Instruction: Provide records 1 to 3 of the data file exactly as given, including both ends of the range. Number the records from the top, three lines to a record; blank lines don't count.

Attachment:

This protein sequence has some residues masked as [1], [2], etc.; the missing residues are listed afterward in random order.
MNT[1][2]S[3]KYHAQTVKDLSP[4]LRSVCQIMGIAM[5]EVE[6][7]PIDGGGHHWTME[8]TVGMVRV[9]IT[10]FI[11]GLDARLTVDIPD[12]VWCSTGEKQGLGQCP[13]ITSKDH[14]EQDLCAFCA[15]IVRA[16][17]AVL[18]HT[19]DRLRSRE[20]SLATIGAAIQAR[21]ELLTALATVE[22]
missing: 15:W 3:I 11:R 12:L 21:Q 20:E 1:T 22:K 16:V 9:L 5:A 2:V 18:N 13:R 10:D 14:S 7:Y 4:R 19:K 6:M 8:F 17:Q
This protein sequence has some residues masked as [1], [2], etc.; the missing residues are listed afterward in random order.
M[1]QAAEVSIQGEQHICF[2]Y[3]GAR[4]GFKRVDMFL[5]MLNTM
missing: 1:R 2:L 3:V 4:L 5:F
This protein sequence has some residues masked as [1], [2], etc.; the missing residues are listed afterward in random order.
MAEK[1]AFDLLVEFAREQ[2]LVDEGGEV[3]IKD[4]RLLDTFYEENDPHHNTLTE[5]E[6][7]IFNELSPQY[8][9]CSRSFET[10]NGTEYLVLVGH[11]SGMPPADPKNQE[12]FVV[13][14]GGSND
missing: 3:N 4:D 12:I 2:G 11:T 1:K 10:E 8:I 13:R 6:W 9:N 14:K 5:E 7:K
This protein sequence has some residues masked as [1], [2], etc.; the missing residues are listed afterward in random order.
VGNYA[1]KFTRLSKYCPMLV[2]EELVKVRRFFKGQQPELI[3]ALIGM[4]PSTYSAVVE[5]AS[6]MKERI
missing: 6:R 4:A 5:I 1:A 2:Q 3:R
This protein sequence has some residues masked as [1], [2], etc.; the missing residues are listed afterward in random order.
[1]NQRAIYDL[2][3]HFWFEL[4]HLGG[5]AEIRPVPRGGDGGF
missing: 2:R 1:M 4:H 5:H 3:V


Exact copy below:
This protein sequence has some residues masked as [1], [2], etc.; the missing residues are listed afterward in random order.
MNT[1][2]S[3]KYHAQTVKDLSP[4]LRSVCQIMGIAM[5]EVE[6][7]PIDGGGHHWTME[8]TVGMVRV[9]IT[10]FI[11]GLDARLTVDIPD[12]VWCSTGEKQGLGQCP[13]ITSKDH[14]EQDLCAFCA[15]IVRA[16][17]AVL[18]HT[19]DRLRSRE[20]SLATIGAAIQAR[21]ELLTALATVE[22]
missing: 15:W 3:I 11:R 12:L 21:Q 20:E 1:T 22:K 16:V 9:L 5:A 2:V 18:N 13:R 10:D 14:S 7:Y 4:R 19:K 6:M 8:F 17:Q
This protein sequence has some residues masked as [1], [2], etc.; the missing residues are listed afterward in random order.
M[1]QAAEVSIQGEQHICF[2]Y[3]GAR[4]GFKRVDMFL[5]MLNTM
missing: 1:R 2:L 3:V 4:L 5:F
This protein sequence has some residues masked as [1], [2], etc.; the missing residues are listed afterward in random order.
MAEK[1]AFDLLVEFAREQ[2]LVDEGGEV[3]IKD[4]RLLDTFYEENDPHHNTLTE[5]E[6][7]IFNELSPQY[8][9]CSRSFET[10]NGTEYLVLVGH[11]SGMPPADPKNQE[12]FVV[13][14]GGSND
missing: 3:N 4:D 12:I 2:G 11:T 1:K 10:E 8:I 13:R 6:W 9:N 14:K 5:E 7:K